As our New Year’s Eve wedding rapidly approaches, I’m preparing to send out our invitations at the end of the month.
I previously shared the e-Save-the-Date cards that we sent out, and I recently posted about how I used mixbook.com to design our wedding invitations. I’m really happy with how they turned out, but I won’t share them on the blog until they’ve been sent out to my guests, since I don’t want to spoil the surprise.
Apparently using address labels on wedding envelopes is an etiquette faux pas. Wouldn’t want our guests opening their mailbox to a labeled envelope *gasp*! Ok, so I’m not at all fussed about etiquette rules, and couples are using such gorgeous approaches to labels that I think we can toss that old rule. There’s no reason labels need to have your invitation looking like junk mail.
Calligraphy is still the top traditional choice, but although I was a member of Mrs. Johnson’s after-school calligraphy club in the 6th grade, I wasn’t prepared to tackle that myself. And hiring a calligrapher certainly wasn’t in the budget. We’re not that fancy!
(This calligraphy cheat is great for anyone that does want to take on the task.)
I wanted our invitations and envelopes to reflect our wedding, but I didn’t want to go overboard. People are doing the most beautiful things with invitations, but it all ends up in the recycling bin eventually anyway.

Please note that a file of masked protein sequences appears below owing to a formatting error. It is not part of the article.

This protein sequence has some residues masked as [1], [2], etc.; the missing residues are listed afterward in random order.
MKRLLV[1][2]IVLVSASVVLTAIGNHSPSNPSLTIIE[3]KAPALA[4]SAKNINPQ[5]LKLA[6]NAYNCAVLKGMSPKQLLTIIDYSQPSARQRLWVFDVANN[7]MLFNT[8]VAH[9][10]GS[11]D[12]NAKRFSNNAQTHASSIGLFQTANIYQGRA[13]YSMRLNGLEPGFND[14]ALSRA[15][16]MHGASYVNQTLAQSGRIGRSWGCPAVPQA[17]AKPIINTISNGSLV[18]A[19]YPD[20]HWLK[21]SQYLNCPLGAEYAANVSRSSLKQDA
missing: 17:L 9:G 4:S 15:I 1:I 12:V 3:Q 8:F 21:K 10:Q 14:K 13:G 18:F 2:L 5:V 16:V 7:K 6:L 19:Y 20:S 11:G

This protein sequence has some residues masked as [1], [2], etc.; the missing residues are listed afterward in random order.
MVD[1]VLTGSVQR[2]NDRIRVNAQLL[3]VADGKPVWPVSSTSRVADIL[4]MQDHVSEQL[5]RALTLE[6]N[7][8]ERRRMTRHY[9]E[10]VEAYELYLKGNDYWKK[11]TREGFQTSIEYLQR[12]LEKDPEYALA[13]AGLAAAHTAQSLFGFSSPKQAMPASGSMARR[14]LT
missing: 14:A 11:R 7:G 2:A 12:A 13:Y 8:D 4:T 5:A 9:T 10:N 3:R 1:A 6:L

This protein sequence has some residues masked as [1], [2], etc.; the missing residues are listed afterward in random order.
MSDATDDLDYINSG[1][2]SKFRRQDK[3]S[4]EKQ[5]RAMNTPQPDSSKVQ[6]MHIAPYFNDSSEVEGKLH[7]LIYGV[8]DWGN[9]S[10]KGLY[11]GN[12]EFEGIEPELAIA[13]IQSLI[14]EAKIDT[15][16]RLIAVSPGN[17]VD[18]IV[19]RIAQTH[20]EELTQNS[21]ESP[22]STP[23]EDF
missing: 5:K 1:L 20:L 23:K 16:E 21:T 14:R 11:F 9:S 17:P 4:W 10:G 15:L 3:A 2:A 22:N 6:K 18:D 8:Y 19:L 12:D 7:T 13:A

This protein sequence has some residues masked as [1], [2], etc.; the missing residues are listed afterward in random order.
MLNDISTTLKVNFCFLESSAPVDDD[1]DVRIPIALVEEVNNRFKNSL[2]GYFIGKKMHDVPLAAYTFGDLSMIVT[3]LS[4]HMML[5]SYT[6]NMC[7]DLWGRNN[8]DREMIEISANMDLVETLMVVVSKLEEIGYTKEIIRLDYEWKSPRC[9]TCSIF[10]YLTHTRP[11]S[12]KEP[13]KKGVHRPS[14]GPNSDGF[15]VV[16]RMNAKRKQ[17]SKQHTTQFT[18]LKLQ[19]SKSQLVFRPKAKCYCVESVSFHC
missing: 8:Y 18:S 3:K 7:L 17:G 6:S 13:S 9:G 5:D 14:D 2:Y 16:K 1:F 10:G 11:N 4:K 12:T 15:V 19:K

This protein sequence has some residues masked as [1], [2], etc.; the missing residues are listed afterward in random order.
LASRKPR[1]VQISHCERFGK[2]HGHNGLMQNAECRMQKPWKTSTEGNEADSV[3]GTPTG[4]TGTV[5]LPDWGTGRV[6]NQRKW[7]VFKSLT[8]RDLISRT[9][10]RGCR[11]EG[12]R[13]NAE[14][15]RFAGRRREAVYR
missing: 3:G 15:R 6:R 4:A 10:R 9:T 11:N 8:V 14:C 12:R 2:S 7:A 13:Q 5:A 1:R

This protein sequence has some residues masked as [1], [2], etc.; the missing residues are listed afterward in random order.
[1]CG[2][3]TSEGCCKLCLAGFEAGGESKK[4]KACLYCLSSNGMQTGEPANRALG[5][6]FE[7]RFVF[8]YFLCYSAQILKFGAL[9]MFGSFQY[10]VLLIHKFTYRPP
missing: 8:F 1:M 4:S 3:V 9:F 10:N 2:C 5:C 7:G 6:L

I decided that our easiest and most affordable option was to find a pretty font and to print directly on the wedding envelopes. I spent more time than I’d like to admit searching through the thousands of fonts available for download at dafont.com. I wanted a wedding envelope font that looked handwritten and suited our wedding theme.
A great feature on dafont.com is that you can enter your own line of text, so that when you scroll through the many, many fonts, you can see how your line of text appears in each of them. I entered ‘Mr. Mrs. John and & 0123’. It’s important to include the numbers, ampersand and period because while some of the fonts are gorgeous, they might not include numbers or symbols.
I wanted to make sure that the wedding envelopes font I chose would be legible, since I didn’t want any of my invitations not to arrive at their intended destinations. While some fonts might look gorgeous, your guest won’t see it if their invitation gets lost in the mail!
After searching through the endless selection of fonts, I downloaded my top choices and tested them out in a word document so I’d see how my wedding invitation envelopes would look addressed with each one. That allowed me to compare the fonts for both the look and legibility.
It was hard to choose, but I found the perfect wedding envelopes font: Cursive Option (the 3rd from the top in the left-hand column in the image above). It looks handwritten, but is still legible. I’ll share some pictures of my envelopes on the blog soon!